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J Clin Endocrinol Metab. 2006 Jan;91(1):300-6. Epub 2005 Nov 1.

Noonan syndrome: relationships between genotype, growth, and growth factors.

Author information

1
Department of Pediatrics, University Hospital, 49933 Angers, France. jmlimal@chu-angers.fr

Abstract

CONTEXT:

Half of the patients with Noonan syndrome (NS) carry mutation of the PTPN11 gene, which plays a role in many hormonal signaling pathways. The mechanism of stunted growth in NS is not clear.

OBJECTIVE:

The objective of the study was to compare growth and hormonal growth factors before and during recombinant human GH therapy in patients with and without PTPN11 mutations (M+ and M-).

SETTING, DESIGN, AND PATIENTS:

This was a prospective multicenter study in 35 NS patients with growth retardation. Auxological data and growth before and during 2 yr of GH therapy are shown. GH, IGF-I, IGF binding protein (IGFBP)-3, and acid-labile subunit (ALS) levels were evaluated before and during therapy.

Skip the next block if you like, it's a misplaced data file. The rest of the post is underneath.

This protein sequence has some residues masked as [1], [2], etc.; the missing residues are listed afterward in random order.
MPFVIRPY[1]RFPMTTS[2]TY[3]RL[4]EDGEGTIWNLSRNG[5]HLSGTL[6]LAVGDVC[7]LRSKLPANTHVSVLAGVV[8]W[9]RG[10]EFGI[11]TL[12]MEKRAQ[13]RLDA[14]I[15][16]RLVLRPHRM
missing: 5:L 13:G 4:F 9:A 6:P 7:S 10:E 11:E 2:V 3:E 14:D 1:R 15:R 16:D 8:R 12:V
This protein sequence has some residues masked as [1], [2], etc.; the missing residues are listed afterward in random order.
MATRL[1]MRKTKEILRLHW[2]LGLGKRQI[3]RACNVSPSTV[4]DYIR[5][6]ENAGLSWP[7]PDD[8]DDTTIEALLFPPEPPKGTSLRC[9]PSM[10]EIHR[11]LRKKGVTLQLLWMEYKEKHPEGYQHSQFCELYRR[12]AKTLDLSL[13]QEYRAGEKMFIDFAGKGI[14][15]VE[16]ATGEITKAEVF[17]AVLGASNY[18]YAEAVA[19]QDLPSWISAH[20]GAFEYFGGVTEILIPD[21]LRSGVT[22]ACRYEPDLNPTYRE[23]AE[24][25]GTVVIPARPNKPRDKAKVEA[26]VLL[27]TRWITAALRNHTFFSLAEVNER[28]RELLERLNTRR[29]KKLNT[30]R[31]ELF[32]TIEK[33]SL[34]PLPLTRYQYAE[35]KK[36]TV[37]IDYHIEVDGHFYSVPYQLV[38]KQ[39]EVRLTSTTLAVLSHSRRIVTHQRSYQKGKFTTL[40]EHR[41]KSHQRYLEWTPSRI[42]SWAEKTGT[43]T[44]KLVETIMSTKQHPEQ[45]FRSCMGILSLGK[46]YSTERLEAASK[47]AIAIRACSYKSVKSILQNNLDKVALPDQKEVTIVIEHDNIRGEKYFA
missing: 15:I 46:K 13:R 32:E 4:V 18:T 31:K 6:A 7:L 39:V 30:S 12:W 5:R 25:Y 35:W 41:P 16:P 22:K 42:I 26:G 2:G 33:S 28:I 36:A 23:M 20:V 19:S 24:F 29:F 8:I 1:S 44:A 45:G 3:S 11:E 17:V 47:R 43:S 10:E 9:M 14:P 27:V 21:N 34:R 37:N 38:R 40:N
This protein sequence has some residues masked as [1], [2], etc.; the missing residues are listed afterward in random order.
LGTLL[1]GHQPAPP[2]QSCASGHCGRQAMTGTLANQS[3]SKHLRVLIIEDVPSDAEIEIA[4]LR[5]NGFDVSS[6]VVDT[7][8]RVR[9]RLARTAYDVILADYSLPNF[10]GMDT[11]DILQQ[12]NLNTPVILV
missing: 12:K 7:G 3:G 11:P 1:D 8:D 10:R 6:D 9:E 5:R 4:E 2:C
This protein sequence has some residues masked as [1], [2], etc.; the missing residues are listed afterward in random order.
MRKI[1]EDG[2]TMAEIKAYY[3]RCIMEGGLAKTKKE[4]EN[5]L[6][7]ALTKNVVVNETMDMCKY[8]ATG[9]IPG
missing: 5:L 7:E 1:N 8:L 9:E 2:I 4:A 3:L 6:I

RESULTS:

Molecular investigation of the PTPN11 coding sequence revealed 12 different heterozygous missense mutations in 20 of 35 (57%). Birth length was reduced [mean -1.2 sd score (SDS); six m+ and two m- were < -2 SDS] but not birth weight. M+ vs. M- patients were shorter at 6 yr (P = 0.04). In the prepubertal group (n = 25), GH therapy resulted in a catch-up height SDS, which was lower after 2 yr in M+ vs. M- patients (P < 0.03). The mean peak GH level (n = 35) was 15.4 +/- 6.5 ng/ml. Mean blood IGF-I concentration in 19 patients (11 m+, eight m-) was low (especially in M+) for age, sex, and puberty (-1.6 +/- 1.0 SDS) and was normalized after 1 yr of GH therapy (P < 0.001), without difference in M+ vs. M- patients. ALS levels (n = 10) were also very low. By contrast, the mean basal IGFBP-3 value (n = 19) was normal.

CONCLUSIONS:

In NS patients with short stature, some neonates have birth length less than -2 SDS. Growth of M+ is reduced and responds less efficiently to GH than M- patients. The association of low IGF-I and ALS with normal IGFBP-3 levels could explain growth impairment of M+ children and could suggest a GH resistance by a late postreceptor signaling defect.

PMID:
16263833
DOI:
10.1210/jc.2005-0983
[Indexed for MEDLINE]

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